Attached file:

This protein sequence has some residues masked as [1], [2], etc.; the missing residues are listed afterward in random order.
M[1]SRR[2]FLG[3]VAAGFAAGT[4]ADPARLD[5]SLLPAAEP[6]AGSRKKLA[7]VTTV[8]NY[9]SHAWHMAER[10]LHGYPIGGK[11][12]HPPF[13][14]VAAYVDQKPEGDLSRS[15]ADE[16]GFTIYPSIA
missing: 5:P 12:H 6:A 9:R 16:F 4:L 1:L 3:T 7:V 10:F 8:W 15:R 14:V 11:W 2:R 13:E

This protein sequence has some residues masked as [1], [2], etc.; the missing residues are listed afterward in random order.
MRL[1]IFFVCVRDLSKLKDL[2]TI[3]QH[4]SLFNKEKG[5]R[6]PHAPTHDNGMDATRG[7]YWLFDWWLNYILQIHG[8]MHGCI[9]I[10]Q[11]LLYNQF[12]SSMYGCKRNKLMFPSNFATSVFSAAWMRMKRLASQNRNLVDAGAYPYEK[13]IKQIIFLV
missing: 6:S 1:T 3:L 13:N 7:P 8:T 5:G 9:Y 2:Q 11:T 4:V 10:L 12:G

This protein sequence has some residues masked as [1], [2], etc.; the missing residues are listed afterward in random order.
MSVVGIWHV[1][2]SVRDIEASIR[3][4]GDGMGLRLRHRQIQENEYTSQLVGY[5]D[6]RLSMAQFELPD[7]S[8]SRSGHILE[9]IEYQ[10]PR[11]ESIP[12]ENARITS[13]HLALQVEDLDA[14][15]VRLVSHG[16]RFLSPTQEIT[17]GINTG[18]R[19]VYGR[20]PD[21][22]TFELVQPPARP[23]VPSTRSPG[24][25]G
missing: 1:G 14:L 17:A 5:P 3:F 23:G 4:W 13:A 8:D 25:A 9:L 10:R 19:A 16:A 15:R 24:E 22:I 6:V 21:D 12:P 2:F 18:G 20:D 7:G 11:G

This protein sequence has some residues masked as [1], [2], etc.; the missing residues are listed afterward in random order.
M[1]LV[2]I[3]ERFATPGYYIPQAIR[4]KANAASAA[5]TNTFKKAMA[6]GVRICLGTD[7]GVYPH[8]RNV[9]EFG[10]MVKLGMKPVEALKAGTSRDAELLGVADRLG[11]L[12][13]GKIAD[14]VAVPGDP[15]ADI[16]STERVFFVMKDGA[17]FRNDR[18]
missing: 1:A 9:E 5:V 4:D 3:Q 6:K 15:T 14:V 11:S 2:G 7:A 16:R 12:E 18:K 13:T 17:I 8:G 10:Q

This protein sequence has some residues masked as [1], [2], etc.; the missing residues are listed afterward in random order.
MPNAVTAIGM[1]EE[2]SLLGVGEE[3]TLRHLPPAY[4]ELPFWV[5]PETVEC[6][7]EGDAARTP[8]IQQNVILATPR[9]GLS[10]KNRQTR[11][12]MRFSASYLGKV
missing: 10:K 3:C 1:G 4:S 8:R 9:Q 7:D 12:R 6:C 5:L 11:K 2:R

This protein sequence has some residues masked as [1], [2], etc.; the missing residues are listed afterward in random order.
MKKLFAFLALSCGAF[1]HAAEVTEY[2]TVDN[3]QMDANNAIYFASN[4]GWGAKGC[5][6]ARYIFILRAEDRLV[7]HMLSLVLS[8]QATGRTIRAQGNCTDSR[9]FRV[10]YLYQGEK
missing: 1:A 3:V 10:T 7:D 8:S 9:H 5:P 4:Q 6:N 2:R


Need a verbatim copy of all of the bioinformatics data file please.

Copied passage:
This protein sequence has some residues masked as [1], [2], etc.; the missing residues are listed afterward in random order.
M[1]SRR[2]FLG[3]VAAGFAAGT[4]ADPARLD[5]SLLPAAEP[6]AGSRKKLA[7]VTTV[8]NY[9]SHAWHMAER[10]LHGYPIGGK[11][12]HPPF[13][14]VAAYVDQKPEGDLSRS[15]ADE[16]GFTIYPSIA
missing: 5:P 12:H 6:A 9:R 16:F 4:L 1:L 3:T 7:V 10:F 8:W 15:R 14:V 11:W 2:R 13:E

This protein sequence has some residues masked as [1], [2], etc.; the missing residues are listed afterward in random order.
MRL[1]IFFVCVRDLSKLKDL[2]TI[3]QH[4]SLFNKEKG[5]R[6]PHAPTHDNGMDATRG[7]YWLFDWWLNYILQIHG[8]MHGCI[9]I[10]Q[11]LLYNQF[12]SSMYGCKRNKLMFPSNFATSVFSAAWMRMKRLASQNRNLVDAGAYPYEK[13]IKQIIFLV
missing: 6:S 1:T 3:L 13:N 7:P 8:T 5:G 9:Y 2:Q 11:T 4:V 10:L 12:G

This protein sequence has some residues masked as [1], [2], etc.; the missing residues are listed afterward in random order.
MSVVGIWHV[1][2]SVRDIEASIR[3][4]GDGMGLRLRHRQIQENEYTSQLVGY[5]D[6]RLSMAQFELPD[7]S[8]SRSGHILE[9]IEYQ[10]PR[11]ESIP[12]ENARITS[13]HLALQVEDLDA[14][15]VRLVSHG[16]RFLSPTQEIT[17]GINTG[18]R[19]VYGR[20]PD[21][22]TFELVQPPARP[23]VPSTRSPG[24][25]G
missing: 1:G 14:L 17:A 5:P 3:F 23:G 4:W 13:A 8:D 25:A 9:L 10:R 19:A 16:A 15:R 24:E 22:I 6:V 21:D 12:P 2:F 18:G 20:D 7:G 11:G

This protein sequence has some residues masked as [1], [2], etc.; the missing residues are listed afterward in random order.
M[1]LV[2]I[3]ERFATPGYYIPQAIR[4]KANAASAA[5]TNTFKKAMA[6]GVRICLGTD[7]GVYPH[8]RNV[9]EFG[10]MVKLGMKPVEALKAGTSRDAELLGVADRLG[11]L[12][13]GKIAD[14]VAVPGDP[15]ADI[16]STERVFFVMKDGA[17]FRNDR[18]
missing: 1:A 9:E 5:V 4:D 3:Q 6:K 15:T 14:V 11:S 2:G 7:A 16:R 12:E 18:K 13:T 17:I 8:G 10:Q

This protein sequence has some residues masked as [1], [2], etc.; the missing residues are listed afterward in random order.
MPNAVTAIGM[1]EE[2]SLLGVGEE[3]TLRHLPPAY[4]ELPFWV[5]PETVEC[6][7]EGDAARTP[8]IQQNVILATPR[9]GLS[10]KNRQTR[11][12]MRFSASYLGKV
missing: 10:K 3:C 1:G 4:S 8:R 9:Q 7:D 12:R 6:C 5:L 11:K 2:R

This protein sequence has some residues masked as [1], [2], etc.; the missing residues are listed afterward in random order.
MKKLFAFLALSCGAF[1]HAAEVTEY[2]TVDN[3]QMDANNAIYFASN[4]GWGAKGC[5][6]ARYIFILRAEDRLV[7]HMLSLVLS[8]QATGRTIRAQGNCTDSR[9]FRV[10]YLYQGEK
missing: 1:A 3:V 10:T 7:D 8:S 9:H 5:P 4:Q 6:N 2:R